• Be sure the new employee signs the employee signature block at the end of Section 1.
  • Double-check that the date of new employee signature matches the date on which the preparer/translator signs the certification.
  • Be sure the employee indicates an immigration status (citizen, noncitizen U.S. national, lawful permanent resident, or alien authorized to work) and provides appropriate USCIS numbers as specified.) 

Section 2:

  • Be sure you do not specify documents (i.e. do not ask someone who "looks Mexican" for a Green Card (Permanent Resident Alien card) or ask somone who appears to be Caucasian or who might expect to be "American" to provide a Driver's License and Social Security Card; offer the new employee a copy of the List of Acceptable Documents on page 9 of "Instructions for Employment Eligibility Verfication/USCIS Form I-9" and allow the employee to select documents to demonstrate their identity and employment eligibility.
  • Ensure that the employee who accepts eligibility verification documents from the new employee examines those documents in the presence of the new employee, allowing that employee to make a valid certification that he has examined those documents, that they appear genuine and to pertain to the presenter, and that to the best of that employee's knowledge the employee is elibigle to work in the United States.
  • Do not accept any document that is expired on the date the Form I-9 is prepared.  

USDOL H-2a Enforcement: What to Expect, How to Prepare

FELS' friends and allies, the National Council of Agricultural Employers (NCAE) and teh American Nursery & Landscape Associaiton (now AmericanHort) have published a handy document for users of the H-2a program.  It seems USDOL have decended on central Ohio in late July and early August of 2015, and we can't discount the possiblity they'll find their way to California.

ANLA and the Washington, DC law firm of Siff & Lake compiled a helpful survival guide to help H-2a users get through USDOL audits.  You can download it at this link

Did You Know? A Green Card Does Not Always Have a Signature
U.S. Customs and Immigration wants you to know that Green Cards (also known as Permanent Resident Cards) do not always include the holder’s signature. In limited cases, USCIS may waive the signature requirement for certain people, such as children under the age of consent or individuals who are physically unable to provide a signature.
These Green Cards, which will bear the words "signature waived" on the front and back, are acceptable as a List A identity and eligibility verification document for purposes of completing a Form I-9.
You can read more at USCIS' website.

USCIS Posts FAQs on AB 60 Driver's Licenses

U.S. Citizenship and Immigration Services on May 19 posted on its website guidance for employers of employees who present a driver’s license issued by a state to persons who cannot submit satisfactory proof of legal presence in the United States. In sum, the guidance states that such a license:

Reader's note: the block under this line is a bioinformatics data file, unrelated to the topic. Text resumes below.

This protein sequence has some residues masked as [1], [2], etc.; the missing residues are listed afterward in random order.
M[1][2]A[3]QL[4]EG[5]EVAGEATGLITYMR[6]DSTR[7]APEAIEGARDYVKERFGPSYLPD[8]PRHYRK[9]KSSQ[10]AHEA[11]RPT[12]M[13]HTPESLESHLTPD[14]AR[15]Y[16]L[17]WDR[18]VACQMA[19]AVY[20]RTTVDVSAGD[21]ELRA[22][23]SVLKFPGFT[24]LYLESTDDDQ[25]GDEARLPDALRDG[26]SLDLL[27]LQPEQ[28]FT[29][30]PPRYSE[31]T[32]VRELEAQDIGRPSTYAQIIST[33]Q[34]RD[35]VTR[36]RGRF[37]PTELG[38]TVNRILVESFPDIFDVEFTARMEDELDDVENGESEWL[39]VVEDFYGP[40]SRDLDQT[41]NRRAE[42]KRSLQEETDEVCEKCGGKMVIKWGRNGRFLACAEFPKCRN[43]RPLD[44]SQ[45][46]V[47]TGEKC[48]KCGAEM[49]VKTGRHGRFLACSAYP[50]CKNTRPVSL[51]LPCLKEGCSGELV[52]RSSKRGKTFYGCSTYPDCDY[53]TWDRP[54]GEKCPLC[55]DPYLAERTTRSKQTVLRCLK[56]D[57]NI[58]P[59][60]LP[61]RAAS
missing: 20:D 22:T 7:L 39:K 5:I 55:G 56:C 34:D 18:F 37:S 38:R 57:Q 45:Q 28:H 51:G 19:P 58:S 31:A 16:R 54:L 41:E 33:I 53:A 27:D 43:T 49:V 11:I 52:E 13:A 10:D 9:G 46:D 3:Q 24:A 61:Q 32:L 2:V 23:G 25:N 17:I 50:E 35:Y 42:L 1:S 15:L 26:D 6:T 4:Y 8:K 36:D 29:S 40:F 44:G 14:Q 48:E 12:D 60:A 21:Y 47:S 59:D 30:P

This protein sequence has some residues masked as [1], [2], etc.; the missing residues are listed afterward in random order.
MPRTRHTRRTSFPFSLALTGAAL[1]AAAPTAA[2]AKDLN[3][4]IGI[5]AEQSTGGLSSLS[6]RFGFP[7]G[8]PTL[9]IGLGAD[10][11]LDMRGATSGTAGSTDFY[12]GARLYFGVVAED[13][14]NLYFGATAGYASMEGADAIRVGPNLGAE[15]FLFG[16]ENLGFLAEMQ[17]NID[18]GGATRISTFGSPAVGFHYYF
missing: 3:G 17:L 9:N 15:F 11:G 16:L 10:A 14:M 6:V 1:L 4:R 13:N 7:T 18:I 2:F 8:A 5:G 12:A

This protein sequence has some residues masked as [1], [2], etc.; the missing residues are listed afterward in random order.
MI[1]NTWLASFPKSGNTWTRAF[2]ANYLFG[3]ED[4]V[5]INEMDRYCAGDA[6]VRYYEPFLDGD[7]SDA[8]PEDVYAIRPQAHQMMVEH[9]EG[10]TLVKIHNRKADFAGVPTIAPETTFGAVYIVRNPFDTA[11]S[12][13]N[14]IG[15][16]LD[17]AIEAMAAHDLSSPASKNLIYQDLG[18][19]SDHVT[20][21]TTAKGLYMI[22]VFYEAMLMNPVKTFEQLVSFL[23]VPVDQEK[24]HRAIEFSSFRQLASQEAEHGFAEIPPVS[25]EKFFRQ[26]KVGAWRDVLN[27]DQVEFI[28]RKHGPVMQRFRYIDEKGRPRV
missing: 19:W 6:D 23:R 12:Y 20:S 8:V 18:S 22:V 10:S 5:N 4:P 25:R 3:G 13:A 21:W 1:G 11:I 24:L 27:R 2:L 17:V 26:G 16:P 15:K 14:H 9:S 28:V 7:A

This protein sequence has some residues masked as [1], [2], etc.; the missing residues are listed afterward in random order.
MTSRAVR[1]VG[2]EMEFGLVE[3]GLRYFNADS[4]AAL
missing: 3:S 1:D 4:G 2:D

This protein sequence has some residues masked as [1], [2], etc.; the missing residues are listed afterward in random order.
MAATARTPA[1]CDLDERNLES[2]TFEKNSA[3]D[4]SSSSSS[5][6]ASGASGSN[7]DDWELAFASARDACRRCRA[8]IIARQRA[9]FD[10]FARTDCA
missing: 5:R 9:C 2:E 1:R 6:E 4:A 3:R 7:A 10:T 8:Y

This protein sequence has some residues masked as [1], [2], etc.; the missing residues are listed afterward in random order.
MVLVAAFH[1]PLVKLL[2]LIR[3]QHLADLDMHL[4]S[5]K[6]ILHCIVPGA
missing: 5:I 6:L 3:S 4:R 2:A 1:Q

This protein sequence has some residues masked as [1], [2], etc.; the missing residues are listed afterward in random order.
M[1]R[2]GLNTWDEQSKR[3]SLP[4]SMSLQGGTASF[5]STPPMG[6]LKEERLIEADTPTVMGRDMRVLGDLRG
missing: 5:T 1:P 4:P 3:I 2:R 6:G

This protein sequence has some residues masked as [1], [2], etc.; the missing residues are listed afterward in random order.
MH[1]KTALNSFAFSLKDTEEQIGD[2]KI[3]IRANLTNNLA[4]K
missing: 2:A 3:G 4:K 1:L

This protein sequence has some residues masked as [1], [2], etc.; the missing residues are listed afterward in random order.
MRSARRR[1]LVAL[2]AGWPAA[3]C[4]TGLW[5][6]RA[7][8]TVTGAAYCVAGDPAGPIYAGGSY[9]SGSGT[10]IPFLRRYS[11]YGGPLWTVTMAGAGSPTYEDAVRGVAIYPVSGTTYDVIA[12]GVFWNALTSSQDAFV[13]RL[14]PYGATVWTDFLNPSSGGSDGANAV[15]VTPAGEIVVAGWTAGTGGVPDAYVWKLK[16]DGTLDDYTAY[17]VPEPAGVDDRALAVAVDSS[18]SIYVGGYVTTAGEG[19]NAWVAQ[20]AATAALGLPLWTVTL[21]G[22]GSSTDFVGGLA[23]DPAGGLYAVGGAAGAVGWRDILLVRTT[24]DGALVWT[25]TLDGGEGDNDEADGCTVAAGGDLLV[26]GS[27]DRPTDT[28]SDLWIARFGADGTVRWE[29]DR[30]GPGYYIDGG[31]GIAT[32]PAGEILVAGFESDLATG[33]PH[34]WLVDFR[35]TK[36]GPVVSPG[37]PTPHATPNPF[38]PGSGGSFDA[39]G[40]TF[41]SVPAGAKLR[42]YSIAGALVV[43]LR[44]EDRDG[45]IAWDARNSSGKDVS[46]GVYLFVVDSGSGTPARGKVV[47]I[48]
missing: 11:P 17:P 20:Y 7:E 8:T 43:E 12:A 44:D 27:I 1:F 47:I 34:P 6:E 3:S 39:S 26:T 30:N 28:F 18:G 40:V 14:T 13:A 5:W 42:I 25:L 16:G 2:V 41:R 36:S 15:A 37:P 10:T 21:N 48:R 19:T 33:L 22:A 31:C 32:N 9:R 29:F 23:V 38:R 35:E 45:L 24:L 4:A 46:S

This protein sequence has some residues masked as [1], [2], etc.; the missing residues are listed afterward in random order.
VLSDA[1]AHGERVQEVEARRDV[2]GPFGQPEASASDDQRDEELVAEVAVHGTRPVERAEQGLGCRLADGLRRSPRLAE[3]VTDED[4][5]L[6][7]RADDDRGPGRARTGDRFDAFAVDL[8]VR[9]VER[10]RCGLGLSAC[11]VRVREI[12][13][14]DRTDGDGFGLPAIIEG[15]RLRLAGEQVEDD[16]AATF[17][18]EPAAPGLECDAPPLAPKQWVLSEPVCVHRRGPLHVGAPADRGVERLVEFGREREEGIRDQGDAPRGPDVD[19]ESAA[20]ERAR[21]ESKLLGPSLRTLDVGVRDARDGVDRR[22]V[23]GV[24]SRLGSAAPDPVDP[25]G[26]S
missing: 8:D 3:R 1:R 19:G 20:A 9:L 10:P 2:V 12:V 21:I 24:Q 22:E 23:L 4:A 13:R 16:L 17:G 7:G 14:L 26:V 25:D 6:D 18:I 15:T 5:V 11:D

• Must be accepted in the Form I-9 employment eligibility verification process as a List B document establishing identity if it otherwise meets the requirements of a List B document (i.e., it contains a photo of or information identifying the individual presenting it) and the employer determines it reasonably appears to be genuine and to relate to that individual.

• Does not, in and of itself, support a conclusion that the employer had actual or constructive knowledge.

You can read a full explanation of this at this link. You can review the DHS FAQ at this link.  The first seven questions on this page are relevant to use of an AB 60 driver's license. 

Executive Actions on Immigration

Department of Homeland Security website: Español

On November 20, 2014, the President announced a series of executive actions to crack down on illegal immigration at the border, prioritize deporting felons not families, and require certain undocumented immigrants to pass a criminal background check and pay taxes in order to temporarily stay in the U.S. without fear of deportation.  

These initiatives include:

Read more: Executive Actions on Immigration

President’s Executive Actions on Immigration

Yesterday, President Obama announced a series of changes in policy regarding enforcement of immigration requirements.  He believes these changes are in the nature of changes in emphasis under enforcement policy.  For example, the Administration characterized the 2012 Deferred Action Program for Childhood Arrivals (DACA) as an instance of deciding to de-emphasize seeking deportation of certain types aliens (i.e. those brought to the U.S. as minors who have completed high school or served in the military) in order to concentrate resources on deporting criminal aliens.  This interpretation has generated a strong negative reaction among many political leaders and commentators.  There has been much speculation as to how this action will impact various national policy questions in the remainder of 2014 and in the last two years of the President’s term.

Read more: President's Executive Actions on Immigration

Courtesy of California Department of Motor Vehicles

DMV Announces Implementation of AB 60 Drivers' Licenses

SACRAMENTO - DMV announced October 3, 2014 that it will begin the process of implementing AB 60 (Alejo)-the new law requiring DMV to issue driver licenses to undocumented persons-by drafting new regulations and preparing field offices to process new applications. The new law becomes operative by January 1, 2015.

"This law will improve public safety for all Californians by helping ensure that undocumented persons pass a written and driving test and obtain proof of insurance and a license before driving their vehicles in California," said DMVChief Deputy Director Jean Shiomoto. "Thanks to AB 60, we believe more drivers will be safer on California roads."

Read more: DMV Update on Implementation of Immigrant Drivers' Licenses